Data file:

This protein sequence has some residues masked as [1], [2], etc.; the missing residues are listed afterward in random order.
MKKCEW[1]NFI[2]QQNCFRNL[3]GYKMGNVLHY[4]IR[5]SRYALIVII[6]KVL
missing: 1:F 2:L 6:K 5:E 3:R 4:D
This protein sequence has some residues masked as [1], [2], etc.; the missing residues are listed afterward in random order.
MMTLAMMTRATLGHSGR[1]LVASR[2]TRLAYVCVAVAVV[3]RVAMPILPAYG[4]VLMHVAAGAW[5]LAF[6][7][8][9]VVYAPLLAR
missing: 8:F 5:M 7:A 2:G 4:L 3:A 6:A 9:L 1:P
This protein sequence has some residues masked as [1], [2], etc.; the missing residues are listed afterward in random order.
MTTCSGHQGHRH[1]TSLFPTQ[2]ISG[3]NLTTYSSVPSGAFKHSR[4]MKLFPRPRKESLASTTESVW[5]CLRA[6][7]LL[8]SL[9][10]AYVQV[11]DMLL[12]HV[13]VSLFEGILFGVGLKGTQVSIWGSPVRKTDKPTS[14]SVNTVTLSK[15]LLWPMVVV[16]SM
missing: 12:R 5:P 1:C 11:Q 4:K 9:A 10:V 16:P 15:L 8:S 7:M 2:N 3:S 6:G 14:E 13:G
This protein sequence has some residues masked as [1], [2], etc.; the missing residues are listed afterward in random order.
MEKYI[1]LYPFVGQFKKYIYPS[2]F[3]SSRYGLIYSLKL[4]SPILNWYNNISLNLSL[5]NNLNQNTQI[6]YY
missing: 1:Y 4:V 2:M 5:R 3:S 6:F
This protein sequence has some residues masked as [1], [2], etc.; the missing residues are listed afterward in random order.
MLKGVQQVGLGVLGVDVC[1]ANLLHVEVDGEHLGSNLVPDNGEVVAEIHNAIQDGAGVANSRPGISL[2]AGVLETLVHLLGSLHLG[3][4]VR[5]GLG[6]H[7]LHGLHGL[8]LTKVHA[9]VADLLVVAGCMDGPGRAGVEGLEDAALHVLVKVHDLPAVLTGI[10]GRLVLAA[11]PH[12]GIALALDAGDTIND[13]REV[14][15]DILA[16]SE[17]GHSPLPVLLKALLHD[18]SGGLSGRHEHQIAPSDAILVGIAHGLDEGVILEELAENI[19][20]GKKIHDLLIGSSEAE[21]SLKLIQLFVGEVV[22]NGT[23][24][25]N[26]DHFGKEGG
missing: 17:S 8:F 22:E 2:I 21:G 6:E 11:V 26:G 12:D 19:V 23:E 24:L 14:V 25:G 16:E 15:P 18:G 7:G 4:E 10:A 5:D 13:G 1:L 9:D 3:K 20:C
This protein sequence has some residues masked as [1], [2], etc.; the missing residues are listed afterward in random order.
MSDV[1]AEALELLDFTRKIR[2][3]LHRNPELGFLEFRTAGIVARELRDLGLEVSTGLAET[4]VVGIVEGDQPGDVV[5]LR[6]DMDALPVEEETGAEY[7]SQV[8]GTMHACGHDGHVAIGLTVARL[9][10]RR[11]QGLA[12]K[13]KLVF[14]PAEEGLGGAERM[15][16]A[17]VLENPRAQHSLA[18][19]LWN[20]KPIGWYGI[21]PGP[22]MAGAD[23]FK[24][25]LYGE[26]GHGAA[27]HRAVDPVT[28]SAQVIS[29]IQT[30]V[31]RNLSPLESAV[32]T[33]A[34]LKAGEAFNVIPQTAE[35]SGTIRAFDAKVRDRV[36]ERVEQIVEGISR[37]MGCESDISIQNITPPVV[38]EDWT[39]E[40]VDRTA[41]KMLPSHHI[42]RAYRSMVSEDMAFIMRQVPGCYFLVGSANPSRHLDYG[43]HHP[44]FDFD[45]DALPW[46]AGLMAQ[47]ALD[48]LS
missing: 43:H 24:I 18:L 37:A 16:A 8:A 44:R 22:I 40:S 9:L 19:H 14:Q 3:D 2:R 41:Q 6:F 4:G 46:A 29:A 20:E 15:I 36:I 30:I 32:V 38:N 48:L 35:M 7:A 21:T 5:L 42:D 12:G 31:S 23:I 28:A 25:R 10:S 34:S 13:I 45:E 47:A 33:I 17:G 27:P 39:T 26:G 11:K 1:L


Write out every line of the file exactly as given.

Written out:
This protein sequence has some residues masked as [1], [2], etc.; the missing residues are listed afterward in random order.
MKKCEW[1]NFI[2]QQNCFRNL[3]GYKMGNVLHY[4]IR[5]SRYALIVII[6]KVL
missing: 1:F 2:L 6:K 5:E 3:R 4:D
This protein sequence has some residues masked as [1], [2], etc.; the missing residues are listed afterward in random order.
MMTLAMMTRATLGHSGR[1]LVASR[2]TRLAYVCVAVAVV[3]RVAMPILPAYG[4]VLMHVAAGAW[5]LAF[6][7][8][9]VVYAPLLAR
missing: 8:F 5:M 7:A 2:G 4:L 3:A 6:A 9:L 1:P
This protein sequence has some residues masked as [1], [2], etc.; the missing residues are listed afterward in random order.
MTTCSGHQGHRH[1]TSLFPTQ[2]ISG[3]NLTTYSSVPSGAFKHSR[4]MKLFPRPRKESLASTTESVW[5]CLRA[6][7]LL[8]SL[9][10]AYVQV[11]DMLL[12]HV[13]VSLFEGILFGVGLKGTQVSIWGSPVRKTDKPTS[14]SVNTVTLSK[15]LLWPMVVV[16]SM
missing: 12:R 5:P 1:C 11:Q 4:K 9:A 10:V 16:P 15:L 8:S 7:M 2:N 3:S 6:G 14:E 13:G
This protein sequence has some residues masked as [1], [2], etc.; the missing residues are listed afterward in random order.
MEKYI[1]LYPFVGQFKKYIYPS[2]F[3]SSRYGLIYSLKL[4]SPILNWYNNISLNLSL[5]NNLNQNTQI[6]YY
missing: 1:Y 4:V 2:M 5:R 3:S 6:F
This protein sequence has some residues masked as [1], [2], etc.; the missing residues are listed afterward in random order.
MLKGVQQVGLGVLGVDVC[1]ANLLHVEVDGEHLGSNLVPDNGEVVAEIHNAIQDGAGVANSRPGISL[2]AGVLETLVHLLGSLHLG[3][4]VR[5]GLG[6]H[7]LHGLHGL[8]LTKVHA[9]VADLLVVAGCMDGPGRAGVEGLEDAALHVLVKVHDLPAVLTGI[10]GRLVLAA[11]PH[12]GIALALDAGDTIND[13]REV[14][15]DILA[16]SE[17]GHSPLPVLLKALLHD[18]SGGLSGRHEHQIAPSDAILVGIAHGLDEGVILEELAENI[19][20]GKKIHDLLIGSSEAE[21]SLKLIQLFVGEVV[22]NGT[23][24][25]N[26]DHFGKEGG
missing: 17:S 8:F 22:E 2:I 21:G 6:E 11:V 26:G 12:D 19:V 23:E 24:L 14:V 25:G 16:E 15:P 18:G 7:G 4:E 10:A 5:D 13:G 1:L 9:D 3:K 20:C
This protein sequence has some residues masked as [1], [2], etc.; the missing residues are listed afterward in random order.
MSDV[1]AEALELLDFTRKIR[2][3]LHRNPELGFLEFRTAGIVARELRDLGLEVSTGLAET[4]VVGIVEGDQPGDVV[5]LR[6]DMDALPVEEETGAEY[7]SQV[8]GTMHACGHDGHVAIGLTVARL[9][10]RR[11]QGLA[12]K[13]KLVF[14]PAEEGLGGAERM[15][16]A[17]VLENPRAQHSLA[18][19]LWN[20]KPIGWYGI[21]PGP[22]MAGAD[23]FK[24][25]LYGE[26]GHGAA[27]HRAVDPVT[28]SAQVIS[29]IQT[30]V[31]RNLSPLESAV[32]T[33]A[34]LKAGEAFNVIPQTAE[35]SGTIRAFDAKVRDRV[36]ERVEQIVEGISR[37]MGCESDISIQNITPPVV[38]EDWT[39]E[40]VDRTA[41]KMLPSHHI[42]RAYRSMVSEDMAFIMRQVPGCYFLVGSANPSRHLDYG[43]HHP[44]FDFD[45]DALPW[46]AGLMAQ[47]ALD[48]LS
missing: 43:H 24:I 18:L 37:A 16:A 8:A 44:R 22:I 40:S 9:L 19:H 14:Q 3:D 2:R 41:Q 6:F 4:G 46:A 29:A 20:E 15:I 36:I 30:I 32:V 38:N 48:L 35:M 7:A 21:T 5:L 42:D 12:G 31:S 23:I 28:A 25:R 10:S 34:S 13:I 45:E 47:A 33:I 17:G 27:P 39:T 26:G 11:K 1:L